Amatul-Wadud questions political wisdom about seniority

April 19, 2018 | G. Michael Dobbs

SPRINGFIELD – Attorney Tahirah Amatul-Wadud said she has received positive reaction to her questioning one of politics most time-honored concepts: the value of seniority of a member of Congress.

She said her views on keeping Congressman Richard Neal in office based on his seniority in the House has been the issue so far in her campaign that has received the most positive reaction from the public.

Amatul-Wadud is seeking the Democratic nomination for the seat long held by Neal and recently has put forth the idea that despite the fact the House might flip in this election to Democratic control Neal may not receive the chair of the powerful Hose Ways and Means Committee. If he does, Amatul-Wadud questions what kind of policies for which he would advocate considering what she described as his support of special interests.   

In a written statement she said, “In 2015, Mr. Neal pushed a corporate tax loophole with then-Rep. Charles Boustany, a conservative Louisiana Republican called the ‘innovation box’ that would have taxed profits on intellectual property at a lower rate than other profits. Even the right-wing Heritage Foundation called this legislation ‘complex and unsound policy.’ During the long debate in 2015 on renewing Trade Promotion Authority (TPA) otherwise known as Fast Track to give then-President Obama authority to finalize trade deals such as the Trans-Pacific Partnership (TPP) and TTIP, Mr. Neal refused to meet with citizens at his district offices to discuss his position on the legislation. Under tremendous pressure from organized labor and other constituents, Mr. Neal ultimately voted against TPA. However, he benefited from the best of both worlds: he collected $945,680 in campaign contributions from corporations backing TPA and he also collected $21,000 from anti-TPA donors leading up to the June 12, 2015 vote.”

She said that with three months into her campaign one of the biggest questions she has encountered is if the House has a Democrat majority doesn’t the district stand to lose influence if Neal isn’t there?

“So I needed to deal with that head-on. So my response has been generally this: if the congressman is unable to serve, become sick, ill, resign, retires, life goes on. But in this case, once we win, and I fully expect to win, the House turns blue, who is next in succession in that order of the Ways and Means Committee are the likes of John Lewis, civil rights icon and Lloyd Doggett of Texas. Both of those individuals would be great chairs for that committee that would leave the Democratic Party and the nation in really good hands,” she told Reminder Publications.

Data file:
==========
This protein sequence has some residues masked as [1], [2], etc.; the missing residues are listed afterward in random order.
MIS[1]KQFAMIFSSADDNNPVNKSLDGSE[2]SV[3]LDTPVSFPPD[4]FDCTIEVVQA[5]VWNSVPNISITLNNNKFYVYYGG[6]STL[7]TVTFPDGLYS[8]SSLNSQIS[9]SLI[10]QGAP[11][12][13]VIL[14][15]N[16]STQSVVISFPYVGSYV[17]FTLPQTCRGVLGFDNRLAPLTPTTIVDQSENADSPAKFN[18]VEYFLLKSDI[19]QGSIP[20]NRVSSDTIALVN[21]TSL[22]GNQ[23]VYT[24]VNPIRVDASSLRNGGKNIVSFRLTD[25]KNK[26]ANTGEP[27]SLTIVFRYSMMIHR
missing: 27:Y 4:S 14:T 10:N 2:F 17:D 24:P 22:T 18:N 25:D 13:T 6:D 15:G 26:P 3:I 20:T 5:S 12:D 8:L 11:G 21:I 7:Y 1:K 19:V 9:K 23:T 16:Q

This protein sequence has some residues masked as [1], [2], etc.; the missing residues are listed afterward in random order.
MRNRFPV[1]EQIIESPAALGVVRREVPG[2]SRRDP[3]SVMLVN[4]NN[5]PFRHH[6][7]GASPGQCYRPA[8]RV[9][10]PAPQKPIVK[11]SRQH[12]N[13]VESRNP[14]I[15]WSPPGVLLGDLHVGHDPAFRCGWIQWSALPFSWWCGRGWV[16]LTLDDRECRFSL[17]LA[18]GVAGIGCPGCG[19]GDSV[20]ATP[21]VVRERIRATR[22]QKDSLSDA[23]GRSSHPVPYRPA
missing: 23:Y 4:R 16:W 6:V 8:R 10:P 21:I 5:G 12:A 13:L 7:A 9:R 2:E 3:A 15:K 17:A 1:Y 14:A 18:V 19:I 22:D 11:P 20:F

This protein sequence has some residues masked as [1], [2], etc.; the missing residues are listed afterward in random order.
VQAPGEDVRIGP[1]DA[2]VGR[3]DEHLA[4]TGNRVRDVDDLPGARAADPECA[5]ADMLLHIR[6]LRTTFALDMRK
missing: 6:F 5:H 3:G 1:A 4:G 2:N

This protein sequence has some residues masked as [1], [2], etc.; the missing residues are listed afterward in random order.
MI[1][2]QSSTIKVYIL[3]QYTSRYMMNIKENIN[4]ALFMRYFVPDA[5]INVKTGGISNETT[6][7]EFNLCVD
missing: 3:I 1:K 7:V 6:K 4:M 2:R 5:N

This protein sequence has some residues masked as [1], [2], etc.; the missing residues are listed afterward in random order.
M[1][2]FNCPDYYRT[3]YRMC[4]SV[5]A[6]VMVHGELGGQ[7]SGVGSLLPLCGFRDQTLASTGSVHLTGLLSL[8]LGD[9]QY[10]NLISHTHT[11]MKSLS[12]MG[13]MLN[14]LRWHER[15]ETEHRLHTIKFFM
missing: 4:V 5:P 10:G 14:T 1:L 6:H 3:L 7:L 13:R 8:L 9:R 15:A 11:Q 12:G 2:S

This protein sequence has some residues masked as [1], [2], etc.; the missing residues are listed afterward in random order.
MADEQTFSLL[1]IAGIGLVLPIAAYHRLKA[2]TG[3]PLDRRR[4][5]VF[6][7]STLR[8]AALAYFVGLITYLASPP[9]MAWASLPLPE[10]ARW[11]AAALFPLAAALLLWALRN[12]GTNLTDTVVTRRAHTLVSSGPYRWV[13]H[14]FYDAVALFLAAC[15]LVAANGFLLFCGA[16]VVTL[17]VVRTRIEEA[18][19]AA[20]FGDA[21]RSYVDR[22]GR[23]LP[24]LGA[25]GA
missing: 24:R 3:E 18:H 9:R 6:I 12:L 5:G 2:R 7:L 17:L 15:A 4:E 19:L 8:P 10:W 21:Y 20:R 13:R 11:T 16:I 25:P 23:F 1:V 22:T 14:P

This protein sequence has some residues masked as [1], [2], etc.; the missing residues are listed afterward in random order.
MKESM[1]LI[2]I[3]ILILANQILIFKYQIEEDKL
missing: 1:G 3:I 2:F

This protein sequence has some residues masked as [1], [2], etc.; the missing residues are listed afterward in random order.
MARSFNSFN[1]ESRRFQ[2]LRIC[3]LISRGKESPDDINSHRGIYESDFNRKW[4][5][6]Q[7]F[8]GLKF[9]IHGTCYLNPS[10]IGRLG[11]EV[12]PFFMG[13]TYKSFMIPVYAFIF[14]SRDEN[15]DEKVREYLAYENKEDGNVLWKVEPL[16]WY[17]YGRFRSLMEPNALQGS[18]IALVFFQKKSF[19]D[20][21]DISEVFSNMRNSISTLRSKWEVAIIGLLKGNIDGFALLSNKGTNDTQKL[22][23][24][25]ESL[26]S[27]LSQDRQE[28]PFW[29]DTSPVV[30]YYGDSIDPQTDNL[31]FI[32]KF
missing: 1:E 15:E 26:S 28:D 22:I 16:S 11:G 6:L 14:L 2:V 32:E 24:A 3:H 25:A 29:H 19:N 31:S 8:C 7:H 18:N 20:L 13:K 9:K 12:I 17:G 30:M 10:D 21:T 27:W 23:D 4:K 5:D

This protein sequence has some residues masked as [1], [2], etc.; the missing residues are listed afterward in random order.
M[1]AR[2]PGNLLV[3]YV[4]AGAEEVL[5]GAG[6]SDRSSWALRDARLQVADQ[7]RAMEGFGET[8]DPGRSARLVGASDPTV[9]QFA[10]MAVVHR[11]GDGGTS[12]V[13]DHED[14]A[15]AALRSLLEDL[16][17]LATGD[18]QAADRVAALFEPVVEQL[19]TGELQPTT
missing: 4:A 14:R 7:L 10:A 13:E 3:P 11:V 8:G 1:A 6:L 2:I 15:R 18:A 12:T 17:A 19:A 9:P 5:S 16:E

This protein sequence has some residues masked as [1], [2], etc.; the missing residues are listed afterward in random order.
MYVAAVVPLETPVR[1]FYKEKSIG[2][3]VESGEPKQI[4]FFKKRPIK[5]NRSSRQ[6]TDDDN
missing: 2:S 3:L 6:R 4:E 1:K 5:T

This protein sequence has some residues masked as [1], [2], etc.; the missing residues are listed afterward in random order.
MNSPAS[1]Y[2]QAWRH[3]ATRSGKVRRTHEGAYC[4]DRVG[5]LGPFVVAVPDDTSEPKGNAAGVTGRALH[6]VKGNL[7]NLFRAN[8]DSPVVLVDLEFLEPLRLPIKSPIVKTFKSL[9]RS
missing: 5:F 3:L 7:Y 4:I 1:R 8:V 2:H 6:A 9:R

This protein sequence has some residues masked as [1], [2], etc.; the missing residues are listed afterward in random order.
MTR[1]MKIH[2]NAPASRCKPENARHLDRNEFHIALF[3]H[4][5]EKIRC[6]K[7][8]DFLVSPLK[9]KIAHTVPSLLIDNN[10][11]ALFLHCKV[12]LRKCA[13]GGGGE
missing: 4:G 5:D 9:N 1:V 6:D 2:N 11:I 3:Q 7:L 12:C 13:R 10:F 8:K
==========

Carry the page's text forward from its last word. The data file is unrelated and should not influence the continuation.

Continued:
She described the importance of seniority as a “myth” and questioned what good has been done for the district by Neal’s position as she said the district has a higher unemployment rate and more people without health insurance.

“Of the nine congressional districts in Massachusetts we are dead last in median income,” she added.

Amatul-Wadud asserted that Neal’s voting record shows loyalty to special interest groups that are in conflict with the needs of the district.

She said she has received dozens of emails from people who view her remarks as voter education and has been encouraged to keep spreading that message.

In the wake of the loss of Secretary of State Hillary Clinton and the questioning within the Democratic Party, she said the greatest strength of her campaign is “centering people.” She rejects the idea of looking at particular parts of her platform as either something that would appeal to Clinton supporters or those who voted for Sen. Bernie Sanders.

She said, according to national polls, people are responding to what are labeled as “progressive” values and issues.   

In her own experience campaigning so far people are supporting for Medicare for all as a way to reform health insurance. Other topics include dealing with addiction and not just for opioids. Infrastructure is another key topic and Amatul-Wadud said in this congressional district part of that infrastructure is the lack of high speed Internet connection for parts of Franklin, Hampshire and Berkshire counties.

“The flip side of that coin of course is the fact that [high speed] Internet is cost prohibitive for many families in urban inner cities,” she added.

She believes these issues go beyond partisan politics.

When asked if she was in Congress right now how she would react to several important moves by the Trump Administration, Amatul-Wadud said she would support the letter written by 88 members of Congress to the president urging him to consult Congress before authorizing a strike on Syria.

“As a congresswoman I would not defer my judgment, my ability to make that judgment call, to this president,” she said.

She is concerned about the plight of innocent civilians in Syria, but she noted, “There is a level of hypocrisy in that we still have a ban, known as the Muslim ban, which keeps those civilians, those children whose pictures we see, from being able to come with their families and seek safe harbor and refuge here in our borders. We have to lift the Muslim ban. We can not have it both ways.”

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